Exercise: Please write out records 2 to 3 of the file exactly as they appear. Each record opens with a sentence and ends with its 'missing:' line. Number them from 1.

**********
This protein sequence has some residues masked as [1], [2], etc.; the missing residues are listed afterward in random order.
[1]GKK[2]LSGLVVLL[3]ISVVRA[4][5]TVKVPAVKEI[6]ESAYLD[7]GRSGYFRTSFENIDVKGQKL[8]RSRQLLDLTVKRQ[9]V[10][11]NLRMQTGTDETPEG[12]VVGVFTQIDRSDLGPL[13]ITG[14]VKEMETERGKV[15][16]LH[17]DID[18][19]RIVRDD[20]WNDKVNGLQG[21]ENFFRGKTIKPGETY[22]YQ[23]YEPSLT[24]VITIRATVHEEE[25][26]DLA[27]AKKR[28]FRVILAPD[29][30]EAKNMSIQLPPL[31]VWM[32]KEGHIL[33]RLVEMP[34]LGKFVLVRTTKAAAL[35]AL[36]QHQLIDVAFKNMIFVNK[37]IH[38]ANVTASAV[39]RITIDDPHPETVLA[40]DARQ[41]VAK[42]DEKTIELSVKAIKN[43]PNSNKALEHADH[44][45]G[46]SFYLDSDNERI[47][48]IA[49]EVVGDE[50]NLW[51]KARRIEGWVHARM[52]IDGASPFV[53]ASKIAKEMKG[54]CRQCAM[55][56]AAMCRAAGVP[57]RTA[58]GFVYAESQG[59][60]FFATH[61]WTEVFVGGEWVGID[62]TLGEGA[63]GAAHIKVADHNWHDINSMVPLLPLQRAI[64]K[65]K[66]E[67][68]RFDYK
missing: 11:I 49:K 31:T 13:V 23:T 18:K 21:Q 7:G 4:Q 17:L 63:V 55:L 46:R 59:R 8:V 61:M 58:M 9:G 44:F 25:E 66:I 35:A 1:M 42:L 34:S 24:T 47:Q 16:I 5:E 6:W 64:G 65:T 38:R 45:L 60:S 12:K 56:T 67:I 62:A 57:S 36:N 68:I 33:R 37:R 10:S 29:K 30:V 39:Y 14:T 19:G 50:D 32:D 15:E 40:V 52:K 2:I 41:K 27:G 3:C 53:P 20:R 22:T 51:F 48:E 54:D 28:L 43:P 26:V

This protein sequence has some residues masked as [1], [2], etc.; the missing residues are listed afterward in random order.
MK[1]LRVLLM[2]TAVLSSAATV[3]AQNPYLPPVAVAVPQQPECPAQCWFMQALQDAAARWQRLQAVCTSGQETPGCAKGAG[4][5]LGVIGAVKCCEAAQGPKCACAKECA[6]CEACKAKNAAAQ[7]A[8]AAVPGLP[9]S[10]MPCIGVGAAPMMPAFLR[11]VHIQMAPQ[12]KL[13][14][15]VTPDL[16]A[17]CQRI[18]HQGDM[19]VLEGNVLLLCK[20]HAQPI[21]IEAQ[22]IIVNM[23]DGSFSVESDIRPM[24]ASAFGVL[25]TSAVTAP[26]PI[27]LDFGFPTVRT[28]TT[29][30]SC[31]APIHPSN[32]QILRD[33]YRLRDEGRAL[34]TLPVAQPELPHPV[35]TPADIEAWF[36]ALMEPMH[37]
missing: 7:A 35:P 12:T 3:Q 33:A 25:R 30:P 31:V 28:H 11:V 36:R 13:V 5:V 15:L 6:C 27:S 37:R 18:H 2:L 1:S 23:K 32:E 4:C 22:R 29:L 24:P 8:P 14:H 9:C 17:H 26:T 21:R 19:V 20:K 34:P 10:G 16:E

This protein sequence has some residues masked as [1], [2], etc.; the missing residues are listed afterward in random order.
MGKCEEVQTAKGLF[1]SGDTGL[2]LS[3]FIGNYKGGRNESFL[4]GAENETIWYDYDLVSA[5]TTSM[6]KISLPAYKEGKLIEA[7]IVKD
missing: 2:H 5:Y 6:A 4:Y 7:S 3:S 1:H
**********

This protein sequence has some residues masked as [1], [2], etc.; the missing residues are listed afterward in random order.
MK[1]LRVLLM[2]TAVLSSAATV[3]AQNPYLPPVAVAVPQQPECPAQCWFMQALQDAAARWQRLQAVCTSGQETPGCAKGAG[4][5]LGVIGAVKCCEAAQGPKCACAKECA[6]CEACKAKNAAAQ[7]A[8]AAVPGLP[9]S[10]MPCIGVGAAPMMPAFLR[11]VHIQMAPQ[12]KL[13][14][15]VTPDL[16]A[17]CQRI[18]HQGDM[19]VLEGNVLLLCK[20]HAQPI[21]IEAQ[22]IIVNM[23]DGSFSVESDIRPM[24]ASAFGVL[25]TSAVTAP[26]PI[27]LDFGFPTVRT[28]TT[29][30]SC[31]APIHPSN[32]QILRD[33]YRLRDEGRAL[34]TLPVAQPELPHPV[35]TPADIEAWF[36]ALMEPMH[37]
missing: 7:A 35:P 12:T 3:Q 33:A 25:R 30:P 31:V 28:H 11:V 36:R 13:V 5:V 15:L 6:C 27:S 37:R 18:H 2:L 1:S 23:K 32:E 4:C 22:R 29:L 24:P 8:P 14:H 9:C 17:H 26:T 21:R 19:V 20:K 34:P 10:G 16:E

This protein sequence has some residues masked as [1], [2], etc.; the missing residues are listed afterward in random order.
MGKCEEVQTAKGLF[1]SGDTGL[2]LS[3]FIGNYKGGRNESFL[4]GAENETIWYDYDLVSA[5]TTSM[6]KISLPAYKEGKLIEA[7]IVKD
missing: 2:H 5:Y 6:A 4:Y 7:S 3:S 1:H